People with a serious gambling problem place up to 90 bets online every day, according to an alarming new report.
The report, released by the charity GambleAware, also found that problem gamblers spend an average of £98 per day and were more likely to bet between midnight and 4am.
Remote gambling – using a phone or computer to bet or play bingo and casino games online – is reportedly the largest sector in the industry, accounting for almost £4.5 billion per year and 33 per cent of all gambling revenue.
GambleAware’s report was based on research carried out by the accountancy firm PwC.
The charity encouraged gambling companies to do more to freeze accounts or send pop-up messages to problem gamblers online.
Chief Executive Marc Etches said it was “essential” that the “necessary advice and protection” be given to gamblers.
Carolyn Harris MP, who chairs the All-Party Parliamentary Group on Fixed-Odds Betting Terminals (FOBTs), said it is “an inconvenient truth for online gambling companies that such a huge proportion of their revenue comes from problem gambling”.
She added that it was not surprising that such companies “have moved so slowly when it is simply not in their commercial interest to do anything meaningful to prevent addiction”.
And Matt Zarb-Cousin, spokesman for the Campaign for Fairer Gambling, has called for the Government review of FOBTs and gambling adverts on television, to include online gambling.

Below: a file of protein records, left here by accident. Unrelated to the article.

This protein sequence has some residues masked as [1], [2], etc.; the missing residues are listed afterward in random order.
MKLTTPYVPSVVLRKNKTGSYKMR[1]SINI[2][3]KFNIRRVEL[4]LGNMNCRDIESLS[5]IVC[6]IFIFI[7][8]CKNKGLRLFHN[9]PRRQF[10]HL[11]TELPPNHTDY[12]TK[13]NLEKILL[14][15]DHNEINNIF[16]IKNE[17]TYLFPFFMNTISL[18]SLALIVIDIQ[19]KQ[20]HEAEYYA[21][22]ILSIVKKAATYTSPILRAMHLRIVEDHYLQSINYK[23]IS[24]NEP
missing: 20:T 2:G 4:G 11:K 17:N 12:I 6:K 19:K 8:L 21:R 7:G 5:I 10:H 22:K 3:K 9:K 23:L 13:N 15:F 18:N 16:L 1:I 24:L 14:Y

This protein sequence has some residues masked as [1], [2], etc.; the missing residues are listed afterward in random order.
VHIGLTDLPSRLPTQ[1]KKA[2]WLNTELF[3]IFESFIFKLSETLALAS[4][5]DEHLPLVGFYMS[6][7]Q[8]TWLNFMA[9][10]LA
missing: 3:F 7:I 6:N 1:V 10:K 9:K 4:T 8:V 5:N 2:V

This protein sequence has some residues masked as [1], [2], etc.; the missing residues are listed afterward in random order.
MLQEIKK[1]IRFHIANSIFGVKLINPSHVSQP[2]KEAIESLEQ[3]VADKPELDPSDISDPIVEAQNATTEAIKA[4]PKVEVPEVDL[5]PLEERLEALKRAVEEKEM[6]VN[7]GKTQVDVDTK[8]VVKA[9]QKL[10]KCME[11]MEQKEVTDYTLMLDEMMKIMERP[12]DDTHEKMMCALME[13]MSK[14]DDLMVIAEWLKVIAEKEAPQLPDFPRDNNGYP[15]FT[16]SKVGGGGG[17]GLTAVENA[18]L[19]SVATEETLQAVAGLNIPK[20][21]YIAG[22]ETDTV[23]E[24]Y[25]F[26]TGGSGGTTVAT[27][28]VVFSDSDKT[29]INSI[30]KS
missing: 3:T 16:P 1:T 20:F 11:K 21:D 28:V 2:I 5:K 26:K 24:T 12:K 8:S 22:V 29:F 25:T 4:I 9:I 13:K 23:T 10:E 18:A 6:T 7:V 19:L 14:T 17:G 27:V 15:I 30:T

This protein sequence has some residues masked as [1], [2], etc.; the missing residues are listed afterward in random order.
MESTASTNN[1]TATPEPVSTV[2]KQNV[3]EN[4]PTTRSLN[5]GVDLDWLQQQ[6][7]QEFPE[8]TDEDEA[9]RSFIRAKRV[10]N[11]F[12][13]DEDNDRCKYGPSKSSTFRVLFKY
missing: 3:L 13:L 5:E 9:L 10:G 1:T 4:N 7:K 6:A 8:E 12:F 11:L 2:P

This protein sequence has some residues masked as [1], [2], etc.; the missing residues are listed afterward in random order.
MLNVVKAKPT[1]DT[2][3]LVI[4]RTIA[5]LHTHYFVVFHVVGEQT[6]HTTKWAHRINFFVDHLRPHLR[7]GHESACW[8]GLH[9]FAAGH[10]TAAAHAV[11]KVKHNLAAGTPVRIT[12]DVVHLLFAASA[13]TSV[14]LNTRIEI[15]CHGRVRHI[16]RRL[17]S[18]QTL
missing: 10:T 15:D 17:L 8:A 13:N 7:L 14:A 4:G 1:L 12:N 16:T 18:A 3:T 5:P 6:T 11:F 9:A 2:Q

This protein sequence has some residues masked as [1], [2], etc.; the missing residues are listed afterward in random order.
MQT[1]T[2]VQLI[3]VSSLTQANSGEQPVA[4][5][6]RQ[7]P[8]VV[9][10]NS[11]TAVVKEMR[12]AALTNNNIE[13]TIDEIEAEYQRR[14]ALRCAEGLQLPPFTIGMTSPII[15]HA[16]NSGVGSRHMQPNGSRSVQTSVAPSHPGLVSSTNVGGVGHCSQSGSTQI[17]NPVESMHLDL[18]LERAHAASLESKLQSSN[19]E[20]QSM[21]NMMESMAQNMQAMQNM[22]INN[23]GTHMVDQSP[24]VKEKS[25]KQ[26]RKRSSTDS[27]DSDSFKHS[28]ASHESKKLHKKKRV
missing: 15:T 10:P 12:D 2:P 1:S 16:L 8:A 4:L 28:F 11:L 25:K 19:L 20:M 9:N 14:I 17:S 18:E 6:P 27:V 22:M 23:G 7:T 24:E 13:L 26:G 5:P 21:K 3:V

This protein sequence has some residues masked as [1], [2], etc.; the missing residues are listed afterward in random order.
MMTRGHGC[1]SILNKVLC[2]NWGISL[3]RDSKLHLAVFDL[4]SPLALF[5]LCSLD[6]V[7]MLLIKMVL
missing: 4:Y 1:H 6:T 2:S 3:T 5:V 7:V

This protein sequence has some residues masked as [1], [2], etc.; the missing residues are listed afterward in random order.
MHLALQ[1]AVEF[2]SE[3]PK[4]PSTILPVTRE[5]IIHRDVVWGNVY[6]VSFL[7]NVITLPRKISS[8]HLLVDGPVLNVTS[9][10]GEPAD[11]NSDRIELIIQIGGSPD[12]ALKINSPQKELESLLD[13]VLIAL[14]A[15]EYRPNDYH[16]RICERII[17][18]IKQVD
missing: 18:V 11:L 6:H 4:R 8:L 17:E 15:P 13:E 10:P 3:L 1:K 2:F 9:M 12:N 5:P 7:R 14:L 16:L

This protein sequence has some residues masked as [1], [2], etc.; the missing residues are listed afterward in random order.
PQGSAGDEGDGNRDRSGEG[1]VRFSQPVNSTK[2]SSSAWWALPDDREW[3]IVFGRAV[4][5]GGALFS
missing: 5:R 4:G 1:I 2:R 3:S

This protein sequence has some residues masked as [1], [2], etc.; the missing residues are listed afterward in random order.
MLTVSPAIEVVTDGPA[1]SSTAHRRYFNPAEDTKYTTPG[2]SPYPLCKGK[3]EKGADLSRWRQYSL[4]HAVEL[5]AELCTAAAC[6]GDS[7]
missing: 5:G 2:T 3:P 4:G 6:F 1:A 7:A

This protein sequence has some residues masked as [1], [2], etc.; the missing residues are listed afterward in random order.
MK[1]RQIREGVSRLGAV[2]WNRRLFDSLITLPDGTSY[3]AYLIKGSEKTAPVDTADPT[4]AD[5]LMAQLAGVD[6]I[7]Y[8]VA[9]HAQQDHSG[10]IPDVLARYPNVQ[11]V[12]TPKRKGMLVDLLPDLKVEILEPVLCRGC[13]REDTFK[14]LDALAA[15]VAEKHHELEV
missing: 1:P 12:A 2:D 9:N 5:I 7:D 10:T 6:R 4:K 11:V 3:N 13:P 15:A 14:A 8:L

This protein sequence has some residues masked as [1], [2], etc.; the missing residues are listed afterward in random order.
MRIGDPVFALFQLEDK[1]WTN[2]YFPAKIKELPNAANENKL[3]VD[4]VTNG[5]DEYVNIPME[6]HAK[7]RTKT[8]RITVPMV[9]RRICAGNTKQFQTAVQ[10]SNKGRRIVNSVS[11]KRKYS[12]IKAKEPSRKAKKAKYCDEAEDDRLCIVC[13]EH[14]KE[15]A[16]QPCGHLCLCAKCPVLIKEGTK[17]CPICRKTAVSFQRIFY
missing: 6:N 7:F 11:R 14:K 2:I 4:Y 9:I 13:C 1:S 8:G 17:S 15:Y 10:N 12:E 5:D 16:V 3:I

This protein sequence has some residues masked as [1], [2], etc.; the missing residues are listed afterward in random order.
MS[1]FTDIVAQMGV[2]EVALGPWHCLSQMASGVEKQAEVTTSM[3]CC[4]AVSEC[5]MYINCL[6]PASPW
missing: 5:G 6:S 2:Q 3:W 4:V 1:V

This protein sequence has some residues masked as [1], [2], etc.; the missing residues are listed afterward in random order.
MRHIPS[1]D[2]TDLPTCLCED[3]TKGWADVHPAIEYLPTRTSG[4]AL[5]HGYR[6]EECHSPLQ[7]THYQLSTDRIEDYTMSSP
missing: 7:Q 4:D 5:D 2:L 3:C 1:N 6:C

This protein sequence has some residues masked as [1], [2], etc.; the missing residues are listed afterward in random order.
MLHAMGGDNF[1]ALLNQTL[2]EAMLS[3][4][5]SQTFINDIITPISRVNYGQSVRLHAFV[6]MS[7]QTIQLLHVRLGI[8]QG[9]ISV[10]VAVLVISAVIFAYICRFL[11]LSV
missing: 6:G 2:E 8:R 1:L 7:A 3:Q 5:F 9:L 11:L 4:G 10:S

Yesterday, it was announced that an online bookmaker was hit with a record fine of nearly £8 million after it failed to block users who wanted to stop gambling.
888 UK Limited allowed 7,000 customers to continue gambling on online bingo, despite having voluntarily banned themselves from other betting platforms.
It also failed to recognise the troubling signs of one customer who staked over £1 million. The Gambling Commission fined the company around £7.8 million for the two errors.
Sarah Harrison, Chief Executive of the Gambling Commission said: “This penalty package of just under £8 million reflects the seriousness of 888’s failings to protect vulnerable customers.”
She told the BBC: “There are around two million people now in Britain who either are problem gamblers or are at risk of problem gambling.”